But here’s something new: a two-part interview with publisher Mike Kiley that focuses on the web exclusives, which have also attracted some comments on the blogosphere.
Part 1 purports to be about how books are chosen to be web exclusives, except that Kiley sort of shuffles his feet and claims that there is no “magic formula.”
We just want to take advantage of this new audience we have online, in acknowledgement of the competition for shelf space at retail. This is a way that made sense to us to try in terms of, ‘Can we help find a bigger audience for particular books using a slightly different platform?’
Then ICv2 just goes ahead and asks if books become web exclusives because they aren’t selling well, or aren’t expected to. Kiley talks around this but more or less admits it’s true for ongoing series:
Either A, they have been commercially very challenged and we want to try and give them a shot in a different way; or B, they’re just really special in some way that we think the regular distribution mechanism hasn’t been able to deal with. It hasn’t been able to get the right amount of exposure and highlighting that we think those titles deserve.
For the new titles, though, he says,
It’s very consciously more an attempt to say, ‘Here’s a book that we think is kind of quirky, interesting, can profit from a slightly different treatment prompted from the increased exposure it will get from this new audience that we’re cultivating online.’
One question that has occurred to me is whether retailers will resent having the business taken away from them. Kiley’s answer is basically, they wouldn’t have sold a lot of these anyway, which sort of speaks to the points previously made.
Part 2 talks more about the long-term plan. Kiley opens up the possibility that if a new series does well online, it may make the transition to retail stores, although he says that won’t happen with ongoing series, like Dragon Head, that are moved to online exclusives.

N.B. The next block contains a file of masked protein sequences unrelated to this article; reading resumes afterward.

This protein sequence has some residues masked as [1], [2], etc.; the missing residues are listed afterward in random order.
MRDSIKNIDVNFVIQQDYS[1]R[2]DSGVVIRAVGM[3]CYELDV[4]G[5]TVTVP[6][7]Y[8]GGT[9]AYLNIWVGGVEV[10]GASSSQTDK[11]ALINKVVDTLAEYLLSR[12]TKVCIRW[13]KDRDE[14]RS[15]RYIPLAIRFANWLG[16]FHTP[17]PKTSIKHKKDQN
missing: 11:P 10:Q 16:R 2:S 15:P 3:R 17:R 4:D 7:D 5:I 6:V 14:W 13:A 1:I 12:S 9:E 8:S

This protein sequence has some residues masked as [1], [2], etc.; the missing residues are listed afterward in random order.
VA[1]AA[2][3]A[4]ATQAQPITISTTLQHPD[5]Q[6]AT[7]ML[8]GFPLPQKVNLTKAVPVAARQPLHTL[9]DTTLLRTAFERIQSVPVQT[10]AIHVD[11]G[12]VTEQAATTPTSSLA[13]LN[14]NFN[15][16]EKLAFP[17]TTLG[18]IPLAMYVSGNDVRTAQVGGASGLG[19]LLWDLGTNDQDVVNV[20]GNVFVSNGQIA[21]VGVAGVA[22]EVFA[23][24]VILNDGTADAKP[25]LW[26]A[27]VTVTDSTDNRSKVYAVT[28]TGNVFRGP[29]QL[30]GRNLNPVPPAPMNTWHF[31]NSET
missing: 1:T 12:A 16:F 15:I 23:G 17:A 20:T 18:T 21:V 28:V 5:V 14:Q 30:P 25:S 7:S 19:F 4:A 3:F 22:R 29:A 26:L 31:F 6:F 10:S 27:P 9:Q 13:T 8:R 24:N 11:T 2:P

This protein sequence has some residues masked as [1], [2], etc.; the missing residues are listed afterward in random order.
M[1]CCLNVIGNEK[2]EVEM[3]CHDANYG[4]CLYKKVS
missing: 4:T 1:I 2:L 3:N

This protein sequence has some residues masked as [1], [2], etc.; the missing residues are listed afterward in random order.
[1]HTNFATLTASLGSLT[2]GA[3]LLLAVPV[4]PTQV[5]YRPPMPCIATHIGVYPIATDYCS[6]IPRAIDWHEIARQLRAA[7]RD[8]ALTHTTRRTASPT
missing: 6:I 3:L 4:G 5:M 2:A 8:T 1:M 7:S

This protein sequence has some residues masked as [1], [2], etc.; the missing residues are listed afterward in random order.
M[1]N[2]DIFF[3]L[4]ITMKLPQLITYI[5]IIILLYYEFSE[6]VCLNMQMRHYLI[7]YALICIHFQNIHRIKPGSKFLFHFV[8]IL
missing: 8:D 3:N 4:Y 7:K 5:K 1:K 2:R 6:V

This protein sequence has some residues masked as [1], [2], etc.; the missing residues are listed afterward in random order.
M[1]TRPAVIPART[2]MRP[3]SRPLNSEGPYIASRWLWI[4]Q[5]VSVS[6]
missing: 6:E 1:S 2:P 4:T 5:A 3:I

And then we get down to nuts and bolts. How does this program benefit Tokyopop? Kiley hems and haws but admits that the online exclusive program will result in lower sales but higher margins on these books.
But you also have to be willing — if you believe in something, if you believe something is worth trying to stick with it — to take your lumps for a while, if necessary, all in the spirit of building a new channel and building a new way of interacting with customers.
At Love Manga, David Taylor has some excellent post-interview commentary, which pretty much echoes my thoughts on the program. I wanted to emphasize one thing that Kiley didn’t even mention, though, and that’s price. One of the biggest complaints I have seen about this program is that people who buy their manga online are used to getting a discount, and Tokyopop sells these books at their usual price, $9.99. Presumably there is a shipping charge as well. So people who are used to buying online resent paying full price, and people who aren’t used to it have a higher resistance to begin with. Cutting the price even a dollar would make these books seem like a better deal. If they really wanted to gamble, they could offer volume 1’s at a really low price, say $5, to get people to give them a try, and then raise the price for subsequent volumes. Maybe $6 for volume 2, $7 for volume 3, and so on. What we’ve seen with strong series like Fruits Basket and Naruto is that the later volumes sell better, so if you have a good series, that strategy could work. But are the online exclusives strong series? If they are, why aren’t they in stores? And if they aren’t, why should I pay the full ten bucks?